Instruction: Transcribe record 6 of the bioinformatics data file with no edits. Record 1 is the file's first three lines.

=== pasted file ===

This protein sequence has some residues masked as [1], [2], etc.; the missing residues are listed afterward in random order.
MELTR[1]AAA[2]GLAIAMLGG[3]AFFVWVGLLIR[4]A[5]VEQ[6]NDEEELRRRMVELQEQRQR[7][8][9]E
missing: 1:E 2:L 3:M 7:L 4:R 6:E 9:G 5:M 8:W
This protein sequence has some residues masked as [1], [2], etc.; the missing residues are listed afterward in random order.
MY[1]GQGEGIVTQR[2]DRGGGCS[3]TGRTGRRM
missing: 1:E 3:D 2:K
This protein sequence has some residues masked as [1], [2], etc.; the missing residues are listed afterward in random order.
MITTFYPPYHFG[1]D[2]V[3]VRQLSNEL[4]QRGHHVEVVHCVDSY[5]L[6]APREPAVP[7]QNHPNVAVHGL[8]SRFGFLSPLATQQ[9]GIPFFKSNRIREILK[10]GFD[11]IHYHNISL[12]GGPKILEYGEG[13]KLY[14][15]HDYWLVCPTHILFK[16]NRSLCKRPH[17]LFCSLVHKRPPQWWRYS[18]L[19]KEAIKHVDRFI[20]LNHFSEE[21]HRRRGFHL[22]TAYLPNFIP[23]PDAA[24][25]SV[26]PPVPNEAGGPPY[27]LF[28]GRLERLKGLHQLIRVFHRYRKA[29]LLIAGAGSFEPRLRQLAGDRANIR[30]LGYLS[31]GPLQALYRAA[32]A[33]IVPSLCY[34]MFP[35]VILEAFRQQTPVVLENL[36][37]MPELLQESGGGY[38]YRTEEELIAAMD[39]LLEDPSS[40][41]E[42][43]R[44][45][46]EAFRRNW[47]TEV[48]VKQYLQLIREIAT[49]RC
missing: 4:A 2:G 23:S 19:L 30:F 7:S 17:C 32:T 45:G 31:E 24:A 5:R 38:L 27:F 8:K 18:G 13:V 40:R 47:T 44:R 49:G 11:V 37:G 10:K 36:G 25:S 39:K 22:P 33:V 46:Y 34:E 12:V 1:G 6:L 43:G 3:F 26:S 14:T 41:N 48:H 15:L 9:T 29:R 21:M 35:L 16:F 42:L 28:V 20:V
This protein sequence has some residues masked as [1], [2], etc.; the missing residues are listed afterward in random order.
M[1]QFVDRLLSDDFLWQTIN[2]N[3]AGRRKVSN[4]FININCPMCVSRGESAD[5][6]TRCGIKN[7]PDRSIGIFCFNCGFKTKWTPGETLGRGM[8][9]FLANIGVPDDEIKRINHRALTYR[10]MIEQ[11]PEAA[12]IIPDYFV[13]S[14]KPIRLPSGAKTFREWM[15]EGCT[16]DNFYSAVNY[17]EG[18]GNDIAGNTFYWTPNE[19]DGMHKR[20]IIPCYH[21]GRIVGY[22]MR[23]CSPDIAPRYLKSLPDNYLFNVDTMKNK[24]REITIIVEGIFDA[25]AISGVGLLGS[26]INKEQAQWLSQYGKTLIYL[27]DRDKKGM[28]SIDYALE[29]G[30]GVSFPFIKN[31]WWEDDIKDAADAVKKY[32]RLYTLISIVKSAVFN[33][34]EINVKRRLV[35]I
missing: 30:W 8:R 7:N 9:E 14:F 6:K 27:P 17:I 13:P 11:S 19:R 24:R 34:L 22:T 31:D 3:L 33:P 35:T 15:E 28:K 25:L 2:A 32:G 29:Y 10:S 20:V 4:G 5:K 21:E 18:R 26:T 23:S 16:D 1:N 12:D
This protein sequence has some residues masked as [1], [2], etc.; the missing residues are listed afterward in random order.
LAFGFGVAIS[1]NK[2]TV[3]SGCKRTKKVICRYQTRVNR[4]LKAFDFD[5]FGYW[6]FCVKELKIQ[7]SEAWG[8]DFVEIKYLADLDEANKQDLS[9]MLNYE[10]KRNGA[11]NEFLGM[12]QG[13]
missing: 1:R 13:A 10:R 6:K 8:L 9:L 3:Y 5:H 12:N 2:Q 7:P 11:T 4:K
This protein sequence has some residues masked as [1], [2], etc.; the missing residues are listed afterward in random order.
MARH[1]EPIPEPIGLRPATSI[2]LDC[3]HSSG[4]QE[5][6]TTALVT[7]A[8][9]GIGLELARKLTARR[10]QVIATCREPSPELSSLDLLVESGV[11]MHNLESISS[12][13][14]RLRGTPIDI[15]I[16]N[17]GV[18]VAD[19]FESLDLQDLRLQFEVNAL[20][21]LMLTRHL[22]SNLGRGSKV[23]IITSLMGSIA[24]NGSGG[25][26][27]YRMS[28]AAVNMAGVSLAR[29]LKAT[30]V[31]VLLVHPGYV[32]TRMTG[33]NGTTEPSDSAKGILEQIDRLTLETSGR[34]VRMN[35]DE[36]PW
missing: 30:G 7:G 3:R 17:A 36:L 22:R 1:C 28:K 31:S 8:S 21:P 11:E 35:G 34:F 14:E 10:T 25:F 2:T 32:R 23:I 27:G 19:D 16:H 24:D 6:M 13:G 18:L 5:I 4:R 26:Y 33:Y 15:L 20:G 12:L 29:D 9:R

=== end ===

This protein sequence has some residues masked as [1], [2], etc.; the missing residues are listed afterward in random order.
MARH[1]EPIPEPIGLRPATSI[2]LDC[3]HSSG[4]QE[5][6]TTALVT[7]A[8][9]GIGLELARKLTARR[10]QVIATCREPSPELSSLDLLVESGV[11]MHNLESISS[12][13][14]RLRGTPIDI[15]I[16]N[17]GV[18]VAD[19]FESLDLQDLRLQFEVNAL[20][21]LMLTRHL[22]SNLGRGSKV[23]IITSLMGSIA[24]NGSGG[25][26][27]YRMS[28]AAVNMAGVSLAR[29]LKAT[30]V[31]VLLVHPGYV[32]TRMTG[33]NGTTEPSDSAKGILEQIDRLTLETSGR[34]VRMN[35]DE[36]PW
missing: 30:G 7:G 3:R 17:A 36:L 22:R 1:C 28:K 31:S 8:S 21:P 11:E 35:G 34:F 14:E 10:T 25:F 2:T 32:R 23:I 27:G 19:D 16:H 24:D 6:M 13:G 18:L 5:I 4:R 26:Y 33:Y 15:L 20:G 12:L 29:D 9:R